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Italy's Lost GreeceMagna Graecia and the Making of Modern Archaeology$
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Giovanna Ceserani

Print publication date: 2012

Print ISBN-13: 9780199744275

Published to Oxford Scholarship Online: May 2012

DOI: 10.1093/acprof:oso/9780199744275.001.0001

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Individuals and Institutions

Individuals and Institutions

Chapter:
(p.135) 3 Individuals and Institutions
Source:
Italy's Lost Greece
Author(s):

Giovanna Ceserani

Publisher:
Oxford University Press
DOI:10.1093/acprof:oso/9780199744275.003.0004

This chapter reinterprets the origins of modern classical archaeology by examining the founding of the first archaeological institute, the Instituto di Corrispondenza Archeologica. Understanding the Instituto within its Italian contexts reveals the importance to this process of Magna Graecia its material culture and its scholars and simultaneously explains Magna Graecia's subsequent marginalization. The work and life of the institute's founder, the German Eduard Gerhard, are shown to be indebted to Neapolitan cultural institutions and antiquarianism, the richness of which is evinced through the scholarship of Andrea de Jorio. Analysis of the debate on the provenance of painted vases within the Instituto's community illuminates the emerging predilection of the new archaeological discipline for mainland Greece rather than Magna Graecia. The provincialization of South Italian scholarship accompanying this process of archaeological professionalization is explored through the relationship of the Calabrese scholar Vito Capialbi with the new archaeology promoted by the Instituto.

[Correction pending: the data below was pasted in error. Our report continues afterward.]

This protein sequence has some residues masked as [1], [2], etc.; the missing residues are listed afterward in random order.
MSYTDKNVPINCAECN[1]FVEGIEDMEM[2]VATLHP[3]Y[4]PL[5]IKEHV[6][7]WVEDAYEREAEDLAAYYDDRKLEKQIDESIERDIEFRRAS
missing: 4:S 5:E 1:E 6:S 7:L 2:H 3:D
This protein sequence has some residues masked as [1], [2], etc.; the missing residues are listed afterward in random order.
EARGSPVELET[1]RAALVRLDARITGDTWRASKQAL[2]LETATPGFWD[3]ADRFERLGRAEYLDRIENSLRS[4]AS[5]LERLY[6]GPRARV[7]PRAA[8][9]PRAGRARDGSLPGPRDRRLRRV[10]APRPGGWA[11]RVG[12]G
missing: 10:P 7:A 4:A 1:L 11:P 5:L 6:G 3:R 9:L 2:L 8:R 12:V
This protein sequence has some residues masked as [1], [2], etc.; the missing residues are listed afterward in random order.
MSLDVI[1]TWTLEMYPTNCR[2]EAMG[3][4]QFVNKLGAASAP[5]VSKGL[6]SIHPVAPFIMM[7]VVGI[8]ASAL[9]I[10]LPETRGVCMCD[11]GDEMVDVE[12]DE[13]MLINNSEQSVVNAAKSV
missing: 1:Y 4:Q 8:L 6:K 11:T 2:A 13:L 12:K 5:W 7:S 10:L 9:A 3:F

Keywords:   Eduard Gerhard, Andrea de Jorio, Vito Capialbi, origins of modern archaeology, Neapolitan cultural institutions, nineteenth century, provenance of ancient painted vases, Instituto di Corrispondenza Archeologica, professionalization, antiquarianism

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